Business owners are pulled in many different directions. Executing day-to-day business decisions can take up most of each working day. When it comes to making strategic business decisions, you are often confronted with a key issue. What is the critical data needed to make the strategic business decision and where can it be found?

You are likely familiar with the accounting reports generated by your company’s accounting system and overseen by your bookkeeper/controller. The information in those reports, historical in nature as it is, can provide good tactical data. It can educate you on issues such as what receivables are overdue, what the impact was of a recently introduced cost cutting program or if a new procurement program actually reduced raw materials inventory. This is good information to have, but it talks about results, that is to say, it looks backward.

Where should you look for information that can help you make strategic, forward-looking decisions? Decisions such as the impact of adding a new product line, growing the business organically versus through acquisition and the implications of that growth on the financial, human and physical plant resources of the company. To say that you want to grow your business 10% each year is great, as long as you have the money, people and space to accommodate that growth.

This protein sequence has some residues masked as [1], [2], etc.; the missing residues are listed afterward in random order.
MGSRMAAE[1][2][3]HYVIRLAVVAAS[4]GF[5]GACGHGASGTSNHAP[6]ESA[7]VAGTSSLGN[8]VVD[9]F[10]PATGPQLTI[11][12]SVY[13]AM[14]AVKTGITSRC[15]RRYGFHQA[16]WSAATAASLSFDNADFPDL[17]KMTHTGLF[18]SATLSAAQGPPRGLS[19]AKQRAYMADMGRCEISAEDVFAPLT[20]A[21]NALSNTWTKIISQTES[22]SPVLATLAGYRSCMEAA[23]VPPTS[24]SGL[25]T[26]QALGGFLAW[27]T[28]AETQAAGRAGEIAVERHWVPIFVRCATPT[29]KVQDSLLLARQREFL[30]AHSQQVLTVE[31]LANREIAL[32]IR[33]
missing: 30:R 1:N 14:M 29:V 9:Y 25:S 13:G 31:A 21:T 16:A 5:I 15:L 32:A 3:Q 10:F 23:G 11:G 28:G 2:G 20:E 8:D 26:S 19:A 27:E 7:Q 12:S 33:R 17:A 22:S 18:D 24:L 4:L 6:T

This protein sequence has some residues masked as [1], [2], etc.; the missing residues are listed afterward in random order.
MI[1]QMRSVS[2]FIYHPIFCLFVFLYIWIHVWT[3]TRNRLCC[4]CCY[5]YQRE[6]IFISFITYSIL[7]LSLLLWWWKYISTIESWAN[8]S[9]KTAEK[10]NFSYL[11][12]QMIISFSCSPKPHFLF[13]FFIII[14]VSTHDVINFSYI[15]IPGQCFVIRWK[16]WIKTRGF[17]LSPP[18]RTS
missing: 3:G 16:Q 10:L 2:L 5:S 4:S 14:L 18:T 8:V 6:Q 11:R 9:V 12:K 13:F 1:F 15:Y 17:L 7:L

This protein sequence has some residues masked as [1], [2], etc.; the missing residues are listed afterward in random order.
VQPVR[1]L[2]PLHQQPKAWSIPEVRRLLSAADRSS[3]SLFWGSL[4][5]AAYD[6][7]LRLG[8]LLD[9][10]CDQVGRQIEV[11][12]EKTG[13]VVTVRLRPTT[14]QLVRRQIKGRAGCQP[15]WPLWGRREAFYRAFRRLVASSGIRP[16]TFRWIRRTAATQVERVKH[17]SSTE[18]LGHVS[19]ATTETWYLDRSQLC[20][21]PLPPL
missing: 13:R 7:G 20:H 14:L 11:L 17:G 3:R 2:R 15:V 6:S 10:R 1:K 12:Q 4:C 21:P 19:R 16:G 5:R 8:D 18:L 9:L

Making these strategic business decisions is truly a process. It involves you as the owner and, if possible, others on your team to get away from the daily distractions and carefully consider the issues at hand. It should also involve key external advisors—possibly a Board of Advisors or a close knit group of long-time company advisors. This latter group likely includes your company’s banker, CPA and outsourced CFO.

The data to make these decisions will come from the information gathered and shared with the strategic team on an ongoing (monthly or quarterly) basis. This information, a key component in the running of your business, will likely come from several of the following:

  • Annual Operating Plan
  • 5-Year Strategic Plan
  • Cash Flow Forecasts
  • Performance Metrics Dashboard
  • Margin Analysis

Key facts and figures from the source documents noted above should be taken and applied toward the strategic issues being evaluated. Proforma forecasts/plans should be developed to provide a forward-looking view of the results from the strategic decisions being made. In addition, you may want to view the future results using more than one set of assumptions, i.e., a best case/worst case scenario. Evaluating in this manner allows you to use conservative/aggressive assumptions in making your decisions.